The tryouts, however, happen in an uncloaked structure. “All you can see is the wooden structure,” Aithadi says, “the stairs inside the towers, everything. We had to build every beam. We ended up with 35,000 pieces of geometry.”

In addition to the CG digital doubles and the two stadiums—one bare and one dressed with cloth—MPC built the surrounding environment, a task that took the matte painters six months. They started with stills taken by the production crew in Scotland and a panorama that served as a background, but that background was five miles from the stadium. The matte painters needed to fill the space between. “We didn’t want flat depth,” Aithadi says. “We wanted haze between trees and to have that haze changing every 200 meters.”

To give the artists a sense of scale, the crew built a 360-degree environment based on the stills and placed spheres at various depths within that environment, starting with a sphere the size of a foreground tree. “Because of the spheres, we could define depth, which gave us the ability to create a 2D environment that looked 3D,” Aithadi says. “Using those spheres in depth, we created level curves, and then created geometry at the right depth that we camera-projected with photographs. The only problem was that the trees were flat, so compositors manually rotoscoped tree edges to place haze behind them.”

Water Zombies

The lake inside the crystal cave where Harry and Dumbledore travel to retrieve a Horcrux churns with Inferi, corpses bewitched to do a dark wizard’s bidding. Industrial Light & Magic (ILM) created these naked, soulless creatures, which Voldemort gave the task of protecting the Horcrux. “They look like people but skinnier,” says visual effects supervisor Tim Alexander. “We have thousands in some shots.”

For shots with up to 100, primarily those that attack Harry and pull him into the water, animators keyframed the performances. To populate the entire under­water cave with thousands of Inferi all tangled together and writhing, the crew used motion cycles created by the animators that they instanced onto cards driven by a particle simulation. “We rendered 800 frames of seven or eight cycles that were spread throughout the cave and randomly chosen at different times,” Alexander says. “When they’re cards underneath the water, we built them so we could relight them. We didn’t bake prelighting into them. We can treat them like sprites, but they have normals.”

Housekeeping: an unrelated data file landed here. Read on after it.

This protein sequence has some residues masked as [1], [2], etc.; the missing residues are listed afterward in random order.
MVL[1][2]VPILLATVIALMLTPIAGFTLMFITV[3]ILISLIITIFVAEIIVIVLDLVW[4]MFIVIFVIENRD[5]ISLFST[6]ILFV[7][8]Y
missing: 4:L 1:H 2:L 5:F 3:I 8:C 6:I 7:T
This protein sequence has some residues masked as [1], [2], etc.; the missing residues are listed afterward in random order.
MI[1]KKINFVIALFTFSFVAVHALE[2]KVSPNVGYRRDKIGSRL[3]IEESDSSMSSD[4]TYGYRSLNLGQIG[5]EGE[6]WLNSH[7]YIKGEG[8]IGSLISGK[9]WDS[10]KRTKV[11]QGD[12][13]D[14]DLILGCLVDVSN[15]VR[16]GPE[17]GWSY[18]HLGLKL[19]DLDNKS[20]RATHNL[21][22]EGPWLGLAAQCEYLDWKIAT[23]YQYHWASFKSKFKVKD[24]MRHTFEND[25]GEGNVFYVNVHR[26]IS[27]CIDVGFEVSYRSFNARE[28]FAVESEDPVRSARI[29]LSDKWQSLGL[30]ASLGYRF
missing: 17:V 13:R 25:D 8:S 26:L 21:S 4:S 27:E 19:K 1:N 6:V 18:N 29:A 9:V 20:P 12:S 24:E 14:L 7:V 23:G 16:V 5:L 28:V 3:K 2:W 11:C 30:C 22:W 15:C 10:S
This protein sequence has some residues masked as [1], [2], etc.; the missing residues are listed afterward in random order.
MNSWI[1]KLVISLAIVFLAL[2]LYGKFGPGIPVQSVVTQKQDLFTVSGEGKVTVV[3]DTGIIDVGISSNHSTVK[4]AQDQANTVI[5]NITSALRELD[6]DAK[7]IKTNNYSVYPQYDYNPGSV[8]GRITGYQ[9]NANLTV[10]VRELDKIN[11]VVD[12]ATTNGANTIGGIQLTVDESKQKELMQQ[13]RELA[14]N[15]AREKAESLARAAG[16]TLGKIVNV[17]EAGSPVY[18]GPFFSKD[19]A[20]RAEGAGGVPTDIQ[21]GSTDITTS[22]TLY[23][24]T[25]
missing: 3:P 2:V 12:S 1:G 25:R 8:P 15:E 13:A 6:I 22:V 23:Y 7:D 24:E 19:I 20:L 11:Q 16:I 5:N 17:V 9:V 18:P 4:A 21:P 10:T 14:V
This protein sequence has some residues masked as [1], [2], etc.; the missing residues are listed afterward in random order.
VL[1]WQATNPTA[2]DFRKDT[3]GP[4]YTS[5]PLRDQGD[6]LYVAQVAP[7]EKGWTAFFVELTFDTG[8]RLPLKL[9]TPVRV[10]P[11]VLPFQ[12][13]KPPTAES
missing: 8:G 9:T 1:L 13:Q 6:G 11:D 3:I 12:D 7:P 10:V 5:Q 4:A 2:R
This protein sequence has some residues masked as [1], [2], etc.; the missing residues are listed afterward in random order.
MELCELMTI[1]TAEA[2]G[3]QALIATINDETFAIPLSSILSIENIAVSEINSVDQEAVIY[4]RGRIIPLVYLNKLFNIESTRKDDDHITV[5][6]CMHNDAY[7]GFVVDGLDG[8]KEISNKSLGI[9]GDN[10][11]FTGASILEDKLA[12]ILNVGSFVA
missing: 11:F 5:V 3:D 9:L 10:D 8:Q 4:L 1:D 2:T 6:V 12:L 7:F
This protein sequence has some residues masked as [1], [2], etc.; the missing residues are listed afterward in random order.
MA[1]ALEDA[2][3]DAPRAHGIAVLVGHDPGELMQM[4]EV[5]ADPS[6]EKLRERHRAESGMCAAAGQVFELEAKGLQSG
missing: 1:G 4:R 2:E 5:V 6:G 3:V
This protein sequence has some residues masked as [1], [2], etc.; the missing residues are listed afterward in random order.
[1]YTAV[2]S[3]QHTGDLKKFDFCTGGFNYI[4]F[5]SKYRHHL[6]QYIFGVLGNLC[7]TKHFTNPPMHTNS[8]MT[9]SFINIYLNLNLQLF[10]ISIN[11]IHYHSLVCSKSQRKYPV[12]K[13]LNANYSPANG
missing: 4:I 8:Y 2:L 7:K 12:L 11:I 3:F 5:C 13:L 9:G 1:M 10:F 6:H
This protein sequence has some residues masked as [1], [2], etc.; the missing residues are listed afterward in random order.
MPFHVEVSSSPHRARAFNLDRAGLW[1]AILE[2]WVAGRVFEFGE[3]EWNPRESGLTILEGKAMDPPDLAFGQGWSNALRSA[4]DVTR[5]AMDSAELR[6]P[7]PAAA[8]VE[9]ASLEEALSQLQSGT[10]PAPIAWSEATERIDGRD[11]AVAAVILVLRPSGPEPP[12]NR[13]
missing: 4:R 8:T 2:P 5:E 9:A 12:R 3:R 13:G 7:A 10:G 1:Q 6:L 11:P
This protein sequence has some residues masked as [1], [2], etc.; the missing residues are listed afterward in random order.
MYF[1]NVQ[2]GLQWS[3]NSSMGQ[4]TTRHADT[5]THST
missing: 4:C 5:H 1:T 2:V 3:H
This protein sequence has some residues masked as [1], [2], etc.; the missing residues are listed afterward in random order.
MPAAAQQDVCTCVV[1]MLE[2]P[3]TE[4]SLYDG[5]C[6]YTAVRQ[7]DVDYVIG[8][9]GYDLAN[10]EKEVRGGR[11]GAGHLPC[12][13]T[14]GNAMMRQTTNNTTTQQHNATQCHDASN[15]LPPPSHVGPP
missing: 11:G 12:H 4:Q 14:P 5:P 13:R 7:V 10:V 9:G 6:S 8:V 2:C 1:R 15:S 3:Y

For the water, ILM used the studio’s PhysBam software to create a 3D simulation for swells, splashes, and ripples from the Inferi. But for the shallow water, CG artist and developer Chris Horvath created a GPU-based solver using a surface plane. “We were doing 1k and 2k shallow-water sims in real time,” he says. “It’s the same Navier-Stokes equation used for 3D simulations, but we collapsed one of the dimensions in the assumption that the water is shallow.” In the 3D sim, the Inferi are geometry. In the 2D sim, which is image-based, they are elements.

Underwater, there is no simulation. The filmmakers created the illusion by filming Daniel Radcliffe (Harry) underwater, to have his hair and clothes float realistically. ILM animated the Inferi as if they were moving in water, and then composited Harry and the Inferi into swirling CG particulate matter lit by the glowing fireballs that Dumbledore shoots at the zombie-like creatures. –BR

Growing Up

When Warner Bros. released the first Harry Potter film eight years ago, the actors playing the teenagers now were children. To create their witchcraft and wizardry, however, the visual effects have been state of the art for each Potter film, and the magical effects have helped drive the films’ huge successes. But, only one, Harry Potter and the Prisoner of Azkaban, has received a visual effects Oscar nomination.

Now that the children have moved toward adulthood, though—both the actors and the students in the stories—the effects have grown edgier and more sophisticated, too. So, perhaps this Potter will break the spell. That is, unless the Muggles take Potter effects for granted.

Barbara Robertson is an award-winning writer and a contributing editor for Computer Graphics World. She can be reached at